Afghans bog down over constitution

By Deseret News Dec 31, 2003, 12:00am MST

Carlotta Gall, New York Times News Service

KABUL, Afghanistan — The chairman walked out of the loya jirga Tuesday as nerves began to snap on the 17th day of the grand council, gathered here to approve a new constitution for Afghanistan.

Sebaghatullah Mojadeddi, an elderly professor of Islam, suddenly walked out of his office and went home after speaking on the phone to President Hamid Karzai in the early afternoon. The loya jirga was already at a standstill as at least 100 delegates were boycotting the voting on final amendments in protest at what many called government interference, and all the political leaders had converged on Mojadeddi’s office.

The arguments that have exploded over the past two days inside the vast tent pitched on the grounds of Kabul Polytechnic have revealed the ugly scars of two decades of fighting and ethnic strife. The debate in its final stages has centered around the struggle for power between the two main ethnic groups — the Pashtuns, who once more feel themselves in the ascendancy, and the Tajiks, who have dominated Kabul since the fall of the Taliban.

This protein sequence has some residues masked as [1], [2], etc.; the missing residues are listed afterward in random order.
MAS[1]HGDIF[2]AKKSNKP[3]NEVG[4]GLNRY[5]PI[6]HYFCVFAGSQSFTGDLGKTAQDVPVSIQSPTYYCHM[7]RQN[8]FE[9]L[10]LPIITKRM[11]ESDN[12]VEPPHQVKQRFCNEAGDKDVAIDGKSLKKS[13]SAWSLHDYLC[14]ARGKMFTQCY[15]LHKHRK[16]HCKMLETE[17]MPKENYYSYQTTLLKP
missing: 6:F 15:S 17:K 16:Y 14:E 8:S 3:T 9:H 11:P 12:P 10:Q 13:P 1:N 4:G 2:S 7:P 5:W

The rivalry heated up when the Tajik camp accused the chairman and his deputies of rewriting parts of the constitution without consultation, and of ignoring their proposals.

Meeting the Tajiks’ demands would be a considerable compromise for Karzai, who has held out for a strong presidential system. His opponents want parliamentary control of the printing of money, the creation of a constitutional court, three vice presidents rather than one, a ban on top officials holding dual citizenship or having a foreign spouse, more power devolved to provincial councils, and for Uzbek and Turkmen language rights in their ethnic regions.

According to Muhaiuddin Mehdi, a delegate from Kabul, Mojadeddi cracked while in a phone call with Karzai. “On one side there is pressure from you, and the other side it is the delegates’ views. I cannot continue any longer,” he told the president. Mojadeddi left for home but returned later.

“God please show us the way of truth,” Mojadeddi prayed as he returned to his chair. He called an end to the session until the morning, saying that he hoped to bring the loya jirga to a conclusion with full consensus.